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Why Donald Trump Fears Women

Kurt Bardella
White House staff secretary Rob Porter and President Donald Trump appear together in 2017. 

Multiple allegations of domestic abuse against former White House staff secretary Rob Porter appeared to provoke President Donald Trump to fire off this tweet last weekend:

Trump offered no words of concern for Porter’s alleged victims, or any comfort for how their lives have been shattered or destroyed. Instead, he chose to side with the accused at the expense of the women.

This is what we have come to expect from Trump. His response wasn’t an outlier; it was consistent with a man who always gives the benefit of the doubt to powerful, white and Republican men. In Donald Trump’s paradigm, no women are innocent. They are asking for it.

When the face of Fox News, Bill O’Reilly, was besieged with accusations of misconduct toward numerous women, Trump publicly stated that “I don’t think Bill did anything wrong.”

When the brain of Fox News, Roger Ailes, was confronted with dozens of sexual harassment allegations, Trump questioned the victims’ motives, saying on NBC’s Meet the Press, “I can tell you that some of the women that are complaining, I know how much he’s helped them, and even recently. ... And now, all of a sudden, they’re saying these horrible things about him. ... It’s very sad because he’s a very good person.”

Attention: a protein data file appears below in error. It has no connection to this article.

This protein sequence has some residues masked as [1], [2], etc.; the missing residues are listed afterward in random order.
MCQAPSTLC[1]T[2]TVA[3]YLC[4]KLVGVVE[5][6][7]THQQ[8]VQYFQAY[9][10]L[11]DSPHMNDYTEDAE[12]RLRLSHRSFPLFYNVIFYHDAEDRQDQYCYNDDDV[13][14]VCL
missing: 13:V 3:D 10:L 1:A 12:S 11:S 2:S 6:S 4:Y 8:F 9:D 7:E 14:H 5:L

Trump speaks with campaign manager Corey Lewandowski at his side in 2016. (Joe Skipper / Reuters)

When then-Trump campaign manager Corey Lewandowski got into a physical altercation that left a bruise on then-Breitbart reporter Michelle Fields’ wrist, Trump responded by saying, “I think it’s a very very sad day in this country when a man could be destroyed over something like that.”

When bombshell allegations of sexual misconduct with teenagers detonated Roy Moore’s Senate campaign in Alabama, the president of the United States stood by him, saying, “He totally denies it. He says it didn’t happen. And you know, you have to listen to him also.”

And after at least 13 women have publicly come forward with credible allegations of inappropriate physical contact by the president himself, the White House has incredibly claimed that all 13 of these women are lying.

If that’s still not enough of an insight into how Trump views and values women, look no further than how he has made a mockery of his marriage vows to his current wife, Melania. Stephanie Clifford, also known as Stormy Daniels, alleges she and Trump had a sexual relationship just months after Melania gave birth to the couple’s son.

The Wall Street Journal reported this week that Trump lawyer Michael Cohen confirmed making a $130,000 payment to the porn star as part of an agreement to keep the alleged affair quiet. 

Stormy Daniels described having an affair with Trump in an interview with In Touch in 2011. (Danny Moloshok / Reuters)

According to an explosive expose in The New Yorker, this was a pattern of behavior for Trump. At the same time he was spending time with Daniels, he began an affair with former Playboy Playmate Karen McDougal, the outlet reported. Like in Daniels’ case, Trump allies orchestrated a six-figure deal for McDougal, who says the agreement keeps her from speaking about her relationship with Trump.

For Trump, women are objects that exist for his pleasure ― things he can rent and pay off.

Yet amid dozens of sexual assault allegations against powerful men, Trump had the audacity to say this in November: